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To control or not control: A coordination perspective to scaling


  • Sezgi, Funda

    (IESE Business School)

  • Mair, Johanna

    () (IESE Business School)


Over the past few years, the question of how social enterprises can effectively scale their impact to reach people and communities has received increasing attention from various parties such as policy makers, governments, various organizational leaders and academics. In the organizational literature, the discussion has mainly revolved around appropriate strategies for scaling and has been focused on branching, affiliation and dissemination as three main organizational modes, each with their respective pros and cons. Literature to date has descriptively dealt with governance structures and the local adaptation issues under these forms. In this article, we seek to advance this line of thinking by zooming inside organizational modes adopted by social enterprises in their scaling attempts and fleshing out mechanisms at play for the functioning of these modes. For this purpose, we explore the simultaneous use of three organizational modes under one organizational umbrella in a non-profit setting, allowing for a comparative analysis of mechanisms enabling such a complex organizational structure to serve its purpose(s). Further, we discuss the appropriate control mechanisms and depth of coordination an organization attempts to achieve associated with different modes of scaling.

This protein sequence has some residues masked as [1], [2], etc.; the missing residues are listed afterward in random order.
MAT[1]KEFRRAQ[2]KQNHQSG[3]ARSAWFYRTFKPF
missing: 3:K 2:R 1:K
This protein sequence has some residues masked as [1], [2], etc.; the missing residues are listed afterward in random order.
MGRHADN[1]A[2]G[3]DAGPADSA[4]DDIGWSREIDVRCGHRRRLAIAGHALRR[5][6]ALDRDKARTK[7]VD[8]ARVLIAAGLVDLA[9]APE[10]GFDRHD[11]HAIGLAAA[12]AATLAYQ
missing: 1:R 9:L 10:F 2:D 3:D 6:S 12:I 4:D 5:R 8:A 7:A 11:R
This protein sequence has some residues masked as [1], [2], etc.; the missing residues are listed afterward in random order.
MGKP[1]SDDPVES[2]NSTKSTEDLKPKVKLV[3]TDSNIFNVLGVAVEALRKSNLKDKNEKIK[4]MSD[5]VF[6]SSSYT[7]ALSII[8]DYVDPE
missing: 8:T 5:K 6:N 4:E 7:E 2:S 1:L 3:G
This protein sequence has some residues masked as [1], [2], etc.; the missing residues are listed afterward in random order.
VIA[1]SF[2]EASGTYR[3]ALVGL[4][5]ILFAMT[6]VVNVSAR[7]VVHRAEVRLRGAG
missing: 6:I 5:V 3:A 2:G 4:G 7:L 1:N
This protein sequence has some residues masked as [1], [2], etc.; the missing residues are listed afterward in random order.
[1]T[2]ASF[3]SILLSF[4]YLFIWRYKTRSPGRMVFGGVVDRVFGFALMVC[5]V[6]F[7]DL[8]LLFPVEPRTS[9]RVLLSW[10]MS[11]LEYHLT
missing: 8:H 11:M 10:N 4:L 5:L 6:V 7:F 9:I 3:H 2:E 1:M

Suggested Citation

  • Sezgi, Funda & Mair, Johanna, 2010. "To control or not control: A coordination perspective to scaling," IESE Research Papers D/889, IESE Business School.
  • Handle: RePEc:ebg:iesewp:d-0889

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    Cited by:

    1. Kevin André & Anne-Claire Pache, 2016. "From Caring Entrepreneur to Caring Enterprise: Addressing the Ethical Challenges of Scaling up Social Enterprises," Journal of Business Ethics, Springer, vol. 133(4), pages 659-675, February.

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    social entrepreneurship; scaling; control; coordination;

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